Brian Chung

Brian Chung

Years participated in RESESS:

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An Overview

Major: Mathematics; Geological Science minor
Academic Affiliation: Boston College
Research Mentors: Corne Kreemer
Communication Mentor: Kathy Kelsey


Inspiration from a gifted, passionate high school earth science teacher was the catalyst for New Yorker Brian Chung to pursue an undergraduate education at Boston College connecting mathematics and geophysics. Additional interests in Slavic and violin studies have led Brian to seek opportunities in applying his abilities in areas of social significance. As a UNAVCO research intern stationed at the Nevada Bureau of Mines and Geology at the University of Nevada Reno, he conducted theoretical research on the applications of nonparametric statistics in short GPS time-series analysis with seasonal signal. Brian and his research mentor, Dr. Corné Kreemer, assessed the performance of the nonparametric Theil-Sen slope estimator with seasonal adjustments as compared to the traditional, parametric, least-squares estimator with seasonal and non-seasonal adjustments.


A common element of time-series data in fields such as geophysics, hydrology, and astronomy is seasonal signal. This variation obscures the trends that exist in the time-series. Slope estimates can have low bias as long as the data span is long enough to outweigh the effects of the variation of the seasonal signal. The traditional method of calculating slopes of time-series is least-squares regression. Blewitt and Lavallée [2002] conclude that least-squares slope estimates that account for seasonal signal produce reasonable biases for data spans above 2.5 years long. They add that least squares slope estimates not accounting for seasonal signal produce acceptable biases for data spans beyond 4.5 years. The Theil-Sen method is a nonparametric approach to time-series regression that does not depend on the bold assumptions of parametric methods like least-squares. This method is also robust to outliers, whereas least-squares can be heavily influenced by the presence of outliers.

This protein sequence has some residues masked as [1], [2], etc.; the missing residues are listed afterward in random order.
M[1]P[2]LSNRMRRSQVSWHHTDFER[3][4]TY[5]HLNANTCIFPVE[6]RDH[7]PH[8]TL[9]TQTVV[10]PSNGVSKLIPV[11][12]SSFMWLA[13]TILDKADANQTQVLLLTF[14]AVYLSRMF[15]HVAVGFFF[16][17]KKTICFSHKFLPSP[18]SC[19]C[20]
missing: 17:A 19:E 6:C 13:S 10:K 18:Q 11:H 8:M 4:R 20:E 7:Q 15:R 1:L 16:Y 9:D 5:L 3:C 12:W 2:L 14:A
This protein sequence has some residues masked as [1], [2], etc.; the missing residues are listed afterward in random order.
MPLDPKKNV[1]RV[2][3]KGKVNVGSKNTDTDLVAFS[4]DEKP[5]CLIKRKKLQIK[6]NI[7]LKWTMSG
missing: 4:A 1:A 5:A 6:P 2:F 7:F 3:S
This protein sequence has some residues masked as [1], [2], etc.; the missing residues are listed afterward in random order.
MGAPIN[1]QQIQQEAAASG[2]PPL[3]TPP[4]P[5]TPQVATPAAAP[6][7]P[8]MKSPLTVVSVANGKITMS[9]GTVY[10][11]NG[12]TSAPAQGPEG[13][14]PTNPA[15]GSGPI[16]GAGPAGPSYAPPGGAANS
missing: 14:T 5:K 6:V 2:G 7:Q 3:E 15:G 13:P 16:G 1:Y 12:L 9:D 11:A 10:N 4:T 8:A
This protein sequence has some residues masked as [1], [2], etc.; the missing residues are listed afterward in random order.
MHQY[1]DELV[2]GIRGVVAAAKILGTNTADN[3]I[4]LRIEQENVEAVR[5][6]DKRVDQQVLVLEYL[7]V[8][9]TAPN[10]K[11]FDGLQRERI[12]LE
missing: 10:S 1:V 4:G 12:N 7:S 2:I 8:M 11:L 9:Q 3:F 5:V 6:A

Geodesists calculate tectonic plate velocities based on the position data that come in the form of slopes in time-series. Technological malfunctions as well as natural, anthropogenic, and economic factors often limit the length of time spans over which one can obtain useful velocity estimates. Van Dam et al. [2001], note the effects of seasonal atmospheric and hydrospheric loading on the lithosphere, which alters GPS position measurements. A challenge at the forefront of geodesy is generating accurate and meaningful plate velocity estimates from short timespan time-series. The seasonal Theil-Sen method is henceforth examined as a slope estimator for GPS time-series shorter than 2.5 years.

Through Monte Carlo experiments on synthetic time-series and application to real data, the seasonal Theil-Sen estimator is found not to be a viable method for short time-series slope analyses. The seasonal and non-seasonal least-squares estimators along with Blewitt and Lavallée’s dataspan requirements continue to be the most effective slope estimation methods time-series. The Theil-Sen estimator, however, shows promise is specific types of time-series with phenomena—like steps.